‘Nature And What It Brings With It Was Our Greatest Threat'
Bloomberg Markets|April - May 2020
Growing up in Barbados, MIA MOTTLEY lived through the effects of climate change. As prime minister, she’s devising ways of shielding the island’s finances from weather-related ruin
By Ezra Fieser

Mia Mottley’s gravelly voice rang with urgency. Standing at the podium at the United Nations, the prime minister of Barbados was warning of the dangers her island faced as storms swollen by warmer oceans tore through the Caribbean. “This is a matter of life or death for us,” she said.

It was late September 2018—hurricane season—and Barbados was flooding. A tropical storm threatened neighboring St. Lucia. On the other side of the globe, a typhoon took aim at Japan. The confluence of disasters was almost unthinkable. Almost. “This is not a science fiction movie,” Mottley said. “This is not a cartoon. And if I ever thought that it was a fantasy, what transpired in the last 24 hours across the different poles of the world has reminded me that it is not.”

Mottley had won office only four months earlier, becoming her nation’s first woman leader. This was her inaugural address to the UN, but she spoke with conviction, her words charged by decades of pent-up concern about a changing climate. She had seen for herself how flying fish, a once plentiful delicacy, were avoiding warming coastal waters, how rising seas were eating away at the wide white-sand beaches she’d known growing up, and how droughts were drying up aquifers that provide the islanders’ drinking water.

Financially shaky Barbados had escaped the wrath of disastrous hurricanes, but for how much longer? “We cannot plan our affairs or that of our people on the basis of luck,” she said. “It must be on the basis of policy and decisive action, but above all else on the basis of caring and empathy. I ask the world to pause, pause, and just get this one right.”

In front of her in the UN’s vast General Assembly hall, half the seats were empty. Some in the audience of dignitaries slumped in their seat. Others milled about. The signs were clear: Mottley was on her own. She returned to Barbados that day to work on a plan to protect the island, a plan of her own.

With wildfires ripping through Australia and the Amazon and along the U.S. West Coast, rising seas threatening small islands, and supercharged storms killing thousands and costing billions of dollars, markets and public officials are grappling with how to respond. There’s little that the prime minister of a country of some 290,000 people can do on her own to cool the world. But she can prepare her island nation for the inevitable crisis and its financial impact.

Now 54, Mottley has become a champion of what are known in sovereign debt contracts as natural-disaster clauses, measures that give the government a break from principal and interest payments in the event calamity strikes. Over the course of a year and a half of contentious negotiations to restructure Barbados’s sovereign debt, Mottley was finally able to persuade creditors to accept the clauses last October. She also needed to win the support of Bajans, as the people of Barbados are called, many of whom lost money when the government defaulted on its Treasury notes.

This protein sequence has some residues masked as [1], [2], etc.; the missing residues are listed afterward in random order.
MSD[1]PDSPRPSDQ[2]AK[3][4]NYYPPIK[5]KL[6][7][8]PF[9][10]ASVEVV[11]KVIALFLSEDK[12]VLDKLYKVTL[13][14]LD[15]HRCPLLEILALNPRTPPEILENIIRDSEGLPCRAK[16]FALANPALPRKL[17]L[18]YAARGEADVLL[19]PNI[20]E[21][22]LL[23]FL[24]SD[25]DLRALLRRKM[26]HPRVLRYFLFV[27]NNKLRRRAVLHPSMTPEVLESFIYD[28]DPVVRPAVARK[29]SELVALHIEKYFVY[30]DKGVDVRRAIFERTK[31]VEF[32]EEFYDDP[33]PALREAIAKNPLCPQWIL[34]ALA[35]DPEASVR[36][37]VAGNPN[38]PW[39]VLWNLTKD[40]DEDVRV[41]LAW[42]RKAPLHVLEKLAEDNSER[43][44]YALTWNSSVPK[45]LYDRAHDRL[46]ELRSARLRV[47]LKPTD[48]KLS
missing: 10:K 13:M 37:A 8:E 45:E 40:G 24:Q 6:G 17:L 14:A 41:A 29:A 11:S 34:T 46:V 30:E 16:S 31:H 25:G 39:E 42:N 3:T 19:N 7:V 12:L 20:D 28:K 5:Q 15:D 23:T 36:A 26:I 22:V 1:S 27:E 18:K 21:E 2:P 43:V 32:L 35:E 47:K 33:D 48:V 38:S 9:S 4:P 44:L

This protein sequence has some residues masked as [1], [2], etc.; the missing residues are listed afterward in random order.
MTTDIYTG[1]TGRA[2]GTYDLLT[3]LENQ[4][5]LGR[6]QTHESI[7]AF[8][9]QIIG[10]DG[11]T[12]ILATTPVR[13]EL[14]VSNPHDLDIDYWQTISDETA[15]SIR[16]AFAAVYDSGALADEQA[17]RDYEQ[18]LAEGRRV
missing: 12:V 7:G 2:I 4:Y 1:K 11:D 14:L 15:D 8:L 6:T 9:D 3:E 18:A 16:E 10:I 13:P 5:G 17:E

But in the process, Mottley says, Barbados has developed a model for how countries can protect their finances from climate change, especially neighboring Caribbean islands, which have been prone to default. “You’re not walking away from the liabilities, but you are walking away from the immediacy of the payments to create the cash flow that you need,” she says, seated at the head of a conference table at government headquarters in Bridgetown.

Under the deal the government and its creditors finalized in October, Barbados would get a two-year payment moratorium in the event of a disaster severe enough to trigger a payout from the Caribbean Catastrophe Risk Insurance Facility Segregated Portfolio Co., a risk pool that provides coverage for calamities. The Mottley clauses, which now cover about 80% of the country’s outstanding debt, would free up as much as $700 million to spend on rebuilding if weather events cause the government to enact them in the next five years. That’s equivalent to almost 15% of the economy that otherwise would go to debt payments. After the moratorium, payments would resume, including on accrued interest.

That sort of breathing space could preserve the ability of Barbados and other tiny nations to respond to ever-more-frequent disasters. Hurricanes have caused more than $212 billion in losses and damages in the Caribbean since 1980, according to the Center for Disaster Management and Risk Reduction Technology in Karlsruhe, Germany.

The region is strewn with examples of the link between disaster and debt. The Bahamas, 1,400 miles northwest of Barbados, is borrowing as much as $300 million to deal with 2019’s Hurricane Dorian, the worst in its history. In 2017, Hurricane Maria crippled Puerto Rico’s ability to pay down the more than $70 billion in debt owed by the U.S. commonwealth at the time. Again and again, natural disasters have held back economic growth and, coupled with fiscal mismanagement, pushed countries into untenable situations.

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